• April 23, 2010 6:53 am

      All right, Robby.

      If you were in the story of Mockingbird, would you have Caitlin as a friend?

      A girlfriend?

      Do you think she would like you?

  3. April 23, 2010 7:00 am

    Also, I do wonder if the author had been reading some Donna Williams to create Caitlin.

    The black and white painting and the reading of the dictionary gave me a start.

    (Also remembering the connections I had with a Virginian mother-daughter pair on the spectrum in 2001-02.)

    Erskine is a hard name to remember how to spell.

    Great to see all the different perspectives and details on Mockingbird

    • April 23, 2010 7:00 pm

      Adelaide, I take it Mockingbird didn’t work for you? 🙂 I have never read any of Donna Williams’ work, though I believe Kathryn Erskine took her inspiration from her own Aspergian daughter. (And yes, I know the Donna Williams comment was probably tongue-in-cheek :-D)

      It seems to be very difficult to capture life on the spectrum, in literature, in a way that is authentic and not overdone. I thought the character in Mockingbird was better drawn than many I have seen. I LOVE comparing different points of view. Thanks for being part of the discussion!

      • April 24, 2010 5:23 am

        The Donna Williams comment came out that way, but no, it wasn’t intended that way.

        I have read Nobody Nowhere, Somebody Somewhere and Like Colour to the Blind as well as several of her textbooks, like Exposure Anxiety.

        And of course her blog.

        Probably one of my favourite autistic characters (probably not just one) are the ones in Curtis Sittenfeld’s The man of my dreams. Many of the boys were so heart-wrenchingly real. I could name many of their individual characteristics and things they did and enjoyed.

        Suzanne Crowley’s The very ordered existence of Merilee Marvelous might be a good recommendation.

        In some ways, cinema, art and music are good ways to recreate many autistic experiences.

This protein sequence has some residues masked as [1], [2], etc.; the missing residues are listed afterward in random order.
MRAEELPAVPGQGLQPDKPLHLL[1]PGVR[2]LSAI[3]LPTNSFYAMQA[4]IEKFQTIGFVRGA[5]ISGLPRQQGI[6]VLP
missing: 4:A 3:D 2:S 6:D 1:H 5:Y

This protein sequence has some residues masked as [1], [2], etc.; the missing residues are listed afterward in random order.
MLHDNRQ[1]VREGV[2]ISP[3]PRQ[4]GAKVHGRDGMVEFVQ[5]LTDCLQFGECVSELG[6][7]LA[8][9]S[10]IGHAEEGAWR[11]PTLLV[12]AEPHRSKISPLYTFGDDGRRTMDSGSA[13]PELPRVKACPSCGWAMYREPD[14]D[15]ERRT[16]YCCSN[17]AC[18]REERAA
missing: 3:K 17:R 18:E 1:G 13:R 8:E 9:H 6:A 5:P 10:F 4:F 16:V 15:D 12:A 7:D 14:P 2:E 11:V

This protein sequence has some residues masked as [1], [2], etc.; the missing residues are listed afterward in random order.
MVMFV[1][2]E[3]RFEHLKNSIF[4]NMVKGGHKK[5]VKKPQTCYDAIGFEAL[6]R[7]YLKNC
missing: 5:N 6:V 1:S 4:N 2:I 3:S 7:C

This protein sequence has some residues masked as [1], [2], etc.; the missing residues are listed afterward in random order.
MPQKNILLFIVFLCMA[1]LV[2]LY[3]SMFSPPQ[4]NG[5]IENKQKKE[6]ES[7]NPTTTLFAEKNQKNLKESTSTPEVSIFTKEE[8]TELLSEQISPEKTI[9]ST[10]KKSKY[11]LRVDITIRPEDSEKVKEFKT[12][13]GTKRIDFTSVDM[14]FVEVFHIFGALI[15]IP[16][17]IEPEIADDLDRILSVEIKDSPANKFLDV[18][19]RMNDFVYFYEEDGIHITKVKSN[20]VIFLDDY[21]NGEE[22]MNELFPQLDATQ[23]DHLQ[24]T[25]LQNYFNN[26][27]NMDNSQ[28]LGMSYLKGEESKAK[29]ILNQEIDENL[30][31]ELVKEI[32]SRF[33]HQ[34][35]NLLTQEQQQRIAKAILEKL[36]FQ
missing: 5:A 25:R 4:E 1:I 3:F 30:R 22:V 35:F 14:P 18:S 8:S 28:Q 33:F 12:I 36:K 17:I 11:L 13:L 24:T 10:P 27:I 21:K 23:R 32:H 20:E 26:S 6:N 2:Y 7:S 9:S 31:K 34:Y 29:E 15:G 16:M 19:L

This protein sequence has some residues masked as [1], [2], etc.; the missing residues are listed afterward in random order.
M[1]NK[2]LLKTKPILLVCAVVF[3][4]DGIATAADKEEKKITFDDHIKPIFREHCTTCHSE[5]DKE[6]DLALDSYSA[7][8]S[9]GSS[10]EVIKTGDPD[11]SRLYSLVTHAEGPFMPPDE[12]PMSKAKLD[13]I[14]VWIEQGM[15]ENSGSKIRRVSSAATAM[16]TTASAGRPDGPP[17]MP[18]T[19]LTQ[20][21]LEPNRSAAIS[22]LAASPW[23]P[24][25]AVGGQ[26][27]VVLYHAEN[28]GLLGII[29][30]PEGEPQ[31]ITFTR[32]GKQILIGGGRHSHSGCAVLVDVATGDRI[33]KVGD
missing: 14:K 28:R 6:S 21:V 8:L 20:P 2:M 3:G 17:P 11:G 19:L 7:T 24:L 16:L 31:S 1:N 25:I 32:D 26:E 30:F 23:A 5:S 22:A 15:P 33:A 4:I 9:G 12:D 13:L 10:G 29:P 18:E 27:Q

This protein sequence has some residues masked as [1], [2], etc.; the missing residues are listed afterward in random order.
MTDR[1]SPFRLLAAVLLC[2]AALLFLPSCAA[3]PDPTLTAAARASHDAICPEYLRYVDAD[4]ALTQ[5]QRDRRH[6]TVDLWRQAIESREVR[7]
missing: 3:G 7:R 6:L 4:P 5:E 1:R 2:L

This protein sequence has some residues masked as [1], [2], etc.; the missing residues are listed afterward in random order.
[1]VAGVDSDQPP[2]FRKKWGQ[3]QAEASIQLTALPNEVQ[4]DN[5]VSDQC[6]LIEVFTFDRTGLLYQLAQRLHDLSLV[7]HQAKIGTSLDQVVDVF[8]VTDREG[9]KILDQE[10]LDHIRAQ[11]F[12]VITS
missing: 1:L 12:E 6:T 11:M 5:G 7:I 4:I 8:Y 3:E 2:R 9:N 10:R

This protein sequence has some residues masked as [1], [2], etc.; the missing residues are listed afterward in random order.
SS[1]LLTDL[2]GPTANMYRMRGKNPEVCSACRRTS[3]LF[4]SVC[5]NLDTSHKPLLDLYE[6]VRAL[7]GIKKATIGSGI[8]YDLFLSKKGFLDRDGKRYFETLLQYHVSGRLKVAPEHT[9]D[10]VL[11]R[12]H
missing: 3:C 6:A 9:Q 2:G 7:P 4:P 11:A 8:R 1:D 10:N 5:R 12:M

• April 24, 2010 5:34 pm

          Adelaide — thanks for the reading recommendations. I think my daughter has a copy of The Very Ordered Existence … though neither of us have read it. I’ve never heard of The Man of My Dreams but will look it up.

  4. April 25, 2010 2:08 am

    Hey Stephanie!
    This is a really wonderful review! I could definitely see myself enjoying this one. I love your new site-it’s awesome 😀

  5. April 25, 2010 4:27 am

    This sounds really interesting! For some reason, I thought this book would have something to do with Harper Lee’s story. I feel like the word “mockingbird,” particularly in a book title, is so tied into To Kill a Mockingbird that it is strange to me that this seems to have nothing to do with it…

    • April 25, 2010 1:42 pm

      Hi Aarti, The title actually is a reference to the Harper Lee novel, though I didn’t mention it in this review. The children in Mockingbird had seen the movie To Kill a Mockingbird and related to Jem and Scout. It really underscored the bond between Caitlin and Devon.

  6. April 25, 2010 8:35 am

    I think this is the first time I’ve been to a blog and wanted to buy a book on my first visit!

    My son has Aspergers so I am keen to read as much fiction containing Aspergers characters as possible – I’ve added this one to my wish list – thanks for drawing it to my attention!

  7. April 25, 2010 11:41 pm

    This is going straight on my wishlist, and this comment of yours cemented it – “Mockingbird also offers one of the most natural, believable portrayals of an Aspergian child that I’ve seen in literature.” Thanks for the wonderful review Stephanie!